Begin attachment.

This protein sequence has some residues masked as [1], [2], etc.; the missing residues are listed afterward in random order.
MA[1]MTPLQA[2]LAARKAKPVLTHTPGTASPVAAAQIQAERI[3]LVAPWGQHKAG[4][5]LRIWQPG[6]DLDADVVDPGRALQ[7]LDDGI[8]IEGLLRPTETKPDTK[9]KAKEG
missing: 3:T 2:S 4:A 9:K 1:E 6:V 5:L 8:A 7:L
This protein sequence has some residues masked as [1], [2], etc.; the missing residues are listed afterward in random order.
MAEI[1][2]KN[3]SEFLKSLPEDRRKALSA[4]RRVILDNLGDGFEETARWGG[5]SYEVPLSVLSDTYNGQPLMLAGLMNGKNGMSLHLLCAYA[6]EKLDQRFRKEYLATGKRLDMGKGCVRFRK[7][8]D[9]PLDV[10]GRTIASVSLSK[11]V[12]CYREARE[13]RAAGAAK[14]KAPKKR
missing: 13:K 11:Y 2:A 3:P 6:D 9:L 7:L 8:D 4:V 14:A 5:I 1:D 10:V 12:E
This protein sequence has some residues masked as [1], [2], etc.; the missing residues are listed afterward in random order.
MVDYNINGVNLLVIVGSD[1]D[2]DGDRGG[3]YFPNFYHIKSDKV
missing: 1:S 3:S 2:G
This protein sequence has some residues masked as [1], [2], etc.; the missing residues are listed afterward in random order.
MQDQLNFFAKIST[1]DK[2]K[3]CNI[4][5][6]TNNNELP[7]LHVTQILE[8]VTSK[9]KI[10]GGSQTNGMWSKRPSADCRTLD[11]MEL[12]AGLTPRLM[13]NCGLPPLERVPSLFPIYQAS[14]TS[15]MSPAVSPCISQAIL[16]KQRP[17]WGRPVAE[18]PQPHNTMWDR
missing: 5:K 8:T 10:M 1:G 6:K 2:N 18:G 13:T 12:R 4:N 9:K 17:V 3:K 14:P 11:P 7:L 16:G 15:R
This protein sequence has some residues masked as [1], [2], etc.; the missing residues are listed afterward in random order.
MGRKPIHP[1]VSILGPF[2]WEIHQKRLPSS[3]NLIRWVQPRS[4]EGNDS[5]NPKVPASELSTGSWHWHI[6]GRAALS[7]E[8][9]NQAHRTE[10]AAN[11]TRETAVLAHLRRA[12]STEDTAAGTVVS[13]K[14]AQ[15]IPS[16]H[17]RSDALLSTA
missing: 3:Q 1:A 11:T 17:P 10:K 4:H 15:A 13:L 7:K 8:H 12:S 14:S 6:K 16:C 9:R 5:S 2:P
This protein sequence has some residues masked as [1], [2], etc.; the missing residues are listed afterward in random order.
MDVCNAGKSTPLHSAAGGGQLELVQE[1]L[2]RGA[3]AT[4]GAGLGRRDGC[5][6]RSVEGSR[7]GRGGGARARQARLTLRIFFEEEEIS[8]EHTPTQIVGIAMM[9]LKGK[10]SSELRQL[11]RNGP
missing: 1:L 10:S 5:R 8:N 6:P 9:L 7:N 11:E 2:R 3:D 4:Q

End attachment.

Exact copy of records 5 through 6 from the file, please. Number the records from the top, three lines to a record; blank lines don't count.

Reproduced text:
This protein sequence has some residues masked as [1], [2], etc.; the missing residues are listed afterward in random order.
MGRKPIHP[1]VSILGPF[2]WEIHQKRLPSS[3]NLIRWVQPRS[4]EGNDS[5]NPKVPASELSTGSWHWHI[6]GRAALS[7]E[8][9]NQAHRTE[10]AAN[11]TRETAVLAHLRRA[12]STEDTAAGTVVS[13]K[14]AQ[15]IPS[16]H[17]RSDALLSTA
missing: 3:Q 1:A 11:T 17:P 10:K 4:H 15:A 13:L 7:K 8:H 12:S 14:S 6:K 16:C 9:R 5:S 2:P
This protein sequence has some residues masked as [1], [2], etc.; the missing residues are listed afterward in random order.
MDVCNAGKSTPLHSAAGGGQLELVQE[1]L[2]RGA[3]AT[4]GAGLGRRDGC[5][6]RSVEGSR[7]GRGGGARARQARLTLRIFFEEEEIS[8]EHTPTQIVGIAMM[9]LKGK[10]SSELRQL[11]RNGP
missing: 1:L 10:S 5:R 8:N 6:P 9:L 7:N 11:E 2:R 3:D 4:Q